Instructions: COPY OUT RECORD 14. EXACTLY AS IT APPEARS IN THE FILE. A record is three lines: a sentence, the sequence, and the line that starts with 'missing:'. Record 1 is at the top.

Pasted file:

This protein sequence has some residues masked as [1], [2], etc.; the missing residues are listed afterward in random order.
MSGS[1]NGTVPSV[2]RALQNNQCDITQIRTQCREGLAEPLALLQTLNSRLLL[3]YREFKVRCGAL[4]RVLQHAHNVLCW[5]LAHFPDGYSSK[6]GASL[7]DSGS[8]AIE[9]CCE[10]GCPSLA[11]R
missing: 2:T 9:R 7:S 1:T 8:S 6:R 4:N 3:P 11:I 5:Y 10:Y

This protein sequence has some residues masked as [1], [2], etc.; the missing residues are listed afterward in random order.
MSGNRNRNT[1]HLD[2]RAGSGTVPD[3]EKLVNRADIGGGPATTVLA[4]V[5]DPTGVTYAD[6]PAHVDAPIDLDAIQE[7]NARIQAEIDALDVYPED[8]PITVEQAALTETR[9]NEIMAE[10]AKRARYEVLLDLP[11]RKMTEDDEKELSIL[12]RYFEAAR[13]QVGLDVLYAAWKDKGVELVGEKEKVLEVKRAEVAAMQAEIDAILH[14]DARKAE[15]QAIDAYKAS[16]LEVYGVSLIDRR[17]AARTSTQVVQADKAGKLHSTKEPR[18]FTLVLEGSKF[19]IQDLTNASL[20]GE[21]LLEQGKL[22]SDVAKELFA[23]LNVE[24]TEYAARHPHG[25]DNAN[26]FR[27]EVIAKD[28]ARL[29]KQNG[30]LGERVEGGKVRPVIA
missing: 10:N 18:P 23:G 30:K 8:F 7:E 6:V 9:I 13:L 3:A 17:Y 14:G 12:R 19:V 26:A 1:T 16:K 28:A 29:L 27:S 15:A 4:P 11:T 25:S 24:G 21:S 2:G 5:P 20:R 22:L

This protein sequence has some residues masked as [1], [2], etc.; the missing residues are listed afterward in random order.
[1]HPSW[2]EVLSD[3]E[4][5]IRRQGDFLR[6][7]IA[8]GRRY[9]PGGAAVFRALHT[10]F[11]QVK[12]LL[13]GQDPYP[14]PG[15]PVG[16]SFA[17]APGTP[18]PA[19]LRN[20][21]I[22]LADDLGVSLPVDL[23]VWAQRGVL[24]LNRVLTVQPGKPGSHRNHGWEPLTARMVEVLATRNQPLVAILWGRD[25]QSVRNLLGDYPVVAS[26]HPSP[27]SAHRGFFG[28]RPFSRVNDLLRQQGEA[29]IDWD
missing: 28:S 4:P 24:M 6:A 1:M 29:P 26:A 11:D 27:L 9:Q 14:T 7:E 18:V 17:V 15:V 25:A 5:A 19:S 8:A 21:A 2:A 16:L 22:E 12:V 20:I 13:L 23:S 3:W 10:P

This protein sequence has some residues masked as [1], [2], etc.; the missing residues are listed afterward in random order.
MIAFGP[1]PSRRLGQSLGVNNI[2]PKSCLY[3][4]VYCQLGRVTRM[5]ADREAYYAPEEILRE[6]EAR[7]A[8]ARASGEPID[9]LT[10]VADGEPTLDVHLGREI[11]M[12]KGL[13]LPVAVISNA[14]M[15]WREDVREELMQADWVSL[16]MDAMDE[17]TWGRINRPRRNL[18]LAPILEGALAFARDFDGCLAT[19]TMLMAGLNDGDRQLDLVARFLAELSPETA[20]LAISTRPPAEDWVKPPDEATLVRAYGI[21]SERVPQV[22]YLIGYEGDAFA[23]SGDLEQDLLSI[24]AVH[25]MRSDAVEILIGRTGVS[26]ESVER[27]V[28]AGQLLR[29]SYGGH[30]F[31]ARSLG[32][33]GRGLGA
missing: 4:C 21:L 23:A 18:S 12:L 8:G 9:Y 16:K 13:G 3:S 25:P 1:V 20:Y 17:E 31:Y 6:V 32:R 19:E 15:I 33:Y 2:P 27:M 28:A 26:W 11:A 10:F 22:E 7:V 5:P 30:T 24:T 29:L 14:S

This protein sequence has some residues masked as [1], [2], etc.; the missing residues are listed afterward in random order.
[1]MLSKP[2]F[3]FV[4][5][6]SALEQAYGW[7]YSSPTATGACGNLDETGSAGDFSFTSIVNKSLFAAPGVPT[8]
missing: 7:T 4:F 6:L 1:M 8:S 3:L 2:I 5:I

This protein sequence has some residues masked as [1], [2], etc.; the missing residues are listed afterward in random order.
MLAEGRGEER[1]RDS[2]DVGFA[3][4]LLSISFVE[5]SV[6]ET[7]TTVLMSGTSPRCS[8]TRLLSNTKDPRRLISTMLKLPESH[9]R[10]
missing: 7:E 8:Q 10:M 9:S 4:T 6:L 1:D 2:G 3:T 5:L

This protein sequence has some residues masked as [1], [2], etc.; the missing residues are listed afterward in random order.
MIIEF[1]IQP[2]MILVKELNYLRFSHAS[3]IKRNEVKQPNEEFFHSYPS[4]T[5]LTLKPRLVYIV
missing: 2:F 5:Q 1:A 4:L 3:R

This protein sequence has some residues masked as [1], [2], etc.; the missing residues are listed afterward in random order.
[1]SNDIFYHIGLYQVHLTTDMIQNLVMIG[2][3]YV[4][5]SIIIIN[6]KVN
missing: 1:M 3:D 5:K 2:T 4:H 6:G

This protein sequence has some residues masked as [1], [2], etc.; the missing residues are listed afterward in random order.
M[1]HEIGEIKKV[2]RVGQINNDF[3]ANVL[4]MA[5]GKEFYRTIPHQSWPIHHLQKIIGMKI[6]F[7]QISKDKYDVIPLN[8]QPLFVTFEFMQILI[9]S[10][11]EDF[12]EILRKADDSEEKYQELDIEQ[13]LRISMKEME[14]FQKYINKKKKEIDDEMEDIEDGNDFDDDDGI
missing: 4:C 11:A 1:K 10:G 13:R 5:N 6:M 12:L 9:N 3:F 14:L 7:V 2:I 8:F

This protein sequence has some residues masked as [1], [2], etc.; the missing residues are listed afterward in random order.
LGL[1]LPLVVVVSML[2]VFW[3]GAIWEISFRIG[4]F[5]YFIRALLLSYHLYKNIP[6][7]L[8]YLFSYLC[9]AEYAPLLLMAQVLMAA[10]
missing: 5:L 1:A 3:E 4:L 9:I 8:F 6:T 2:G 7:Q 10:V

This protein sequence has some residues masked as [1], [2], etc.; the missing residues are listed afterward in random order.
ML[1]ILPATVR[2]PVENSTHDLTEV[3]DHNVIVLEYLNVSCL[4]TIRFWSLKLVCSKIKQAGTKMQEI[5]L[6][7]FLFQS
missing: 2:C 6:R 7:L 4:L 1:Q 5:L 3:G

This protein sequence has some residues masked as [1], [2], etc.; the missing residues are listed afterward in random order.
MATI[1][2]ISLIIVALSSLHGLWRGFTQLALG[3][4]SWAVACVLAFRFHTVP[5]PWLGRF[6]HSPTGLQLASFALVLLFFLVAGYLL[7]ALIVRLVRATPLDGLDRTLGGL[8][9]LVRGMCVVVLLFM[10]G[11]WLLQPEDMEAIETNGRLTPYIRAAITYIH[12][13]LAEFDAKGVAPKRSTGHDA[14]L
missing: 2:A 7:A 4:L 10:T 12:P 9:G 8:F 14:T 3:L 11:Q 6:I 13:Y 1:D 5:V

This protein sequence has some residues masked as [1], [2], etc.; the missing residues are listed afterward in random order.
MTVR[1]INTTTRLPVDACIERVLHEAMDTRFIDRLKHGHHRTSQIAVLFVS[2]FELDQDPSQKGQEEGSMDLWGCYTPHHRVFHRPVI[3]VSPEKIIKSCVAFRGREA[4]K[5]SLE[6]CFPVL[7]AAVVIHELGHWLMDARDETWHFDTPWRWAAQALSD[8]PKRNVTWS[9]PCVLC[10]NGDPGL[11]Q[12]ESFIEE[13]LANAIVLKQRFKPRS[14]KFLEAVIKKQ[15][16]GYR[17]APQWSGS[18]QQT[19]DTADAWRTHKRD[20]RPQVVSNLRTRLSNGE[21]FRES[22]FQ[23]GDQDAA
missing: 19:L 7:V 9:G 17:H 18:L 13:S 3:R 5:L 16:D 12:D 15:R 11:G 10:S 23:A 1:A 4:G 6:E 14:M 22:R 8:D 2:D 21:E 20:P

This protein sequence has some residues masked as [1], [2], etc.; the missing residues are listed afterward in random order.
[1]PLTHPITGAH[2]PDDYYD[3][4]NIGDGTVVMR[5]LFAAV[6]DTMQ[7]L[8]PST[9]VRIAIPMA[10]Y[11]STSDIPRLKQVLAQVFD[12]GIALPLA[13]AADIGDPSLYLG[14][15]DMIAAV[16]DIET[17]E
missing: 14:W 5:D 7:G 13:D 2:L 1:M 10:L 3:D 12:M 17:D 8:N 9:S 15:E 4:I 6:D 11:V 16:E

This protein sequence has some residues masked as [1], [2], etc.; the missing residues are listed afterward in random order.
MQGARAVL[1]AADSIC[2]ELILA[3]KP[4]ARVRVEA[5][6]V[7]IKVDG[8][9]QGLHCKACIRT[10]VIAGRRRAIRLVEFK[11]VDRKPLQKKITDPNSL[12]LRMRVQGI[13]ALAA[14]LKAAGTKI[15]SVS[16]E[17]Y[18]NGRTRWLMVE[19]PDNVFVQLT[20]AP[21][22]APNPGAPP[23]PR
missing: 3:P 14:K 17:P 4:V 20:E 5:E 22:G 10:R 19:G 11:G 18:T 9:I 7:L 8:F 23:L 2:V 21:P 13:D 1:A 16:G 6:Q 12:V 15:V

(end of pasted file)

This protein sequence has some residues masked as [1], [2], etc.; the missing residues are listed afterward in random order.
[1]PLTHPITGAH[2]PDDYYD[3][4]NIGDGTVVMR[5]LFAAV[6]DTMQ[7]L[8]PST[9]VRIAIPMA[10]Y[11]STSDIPRLKQVLAQVFD[12]GIALPLA[13]AADIGDPSLYLG[14][15]DMIAAV[16]DIET[17]E
missing: 14:W 5:D 7:G 13:D 2:L 1:M 10:L 3:D 12:M 17:D 8:N 9:S 15:E 4:I 6:D 11:V 16:E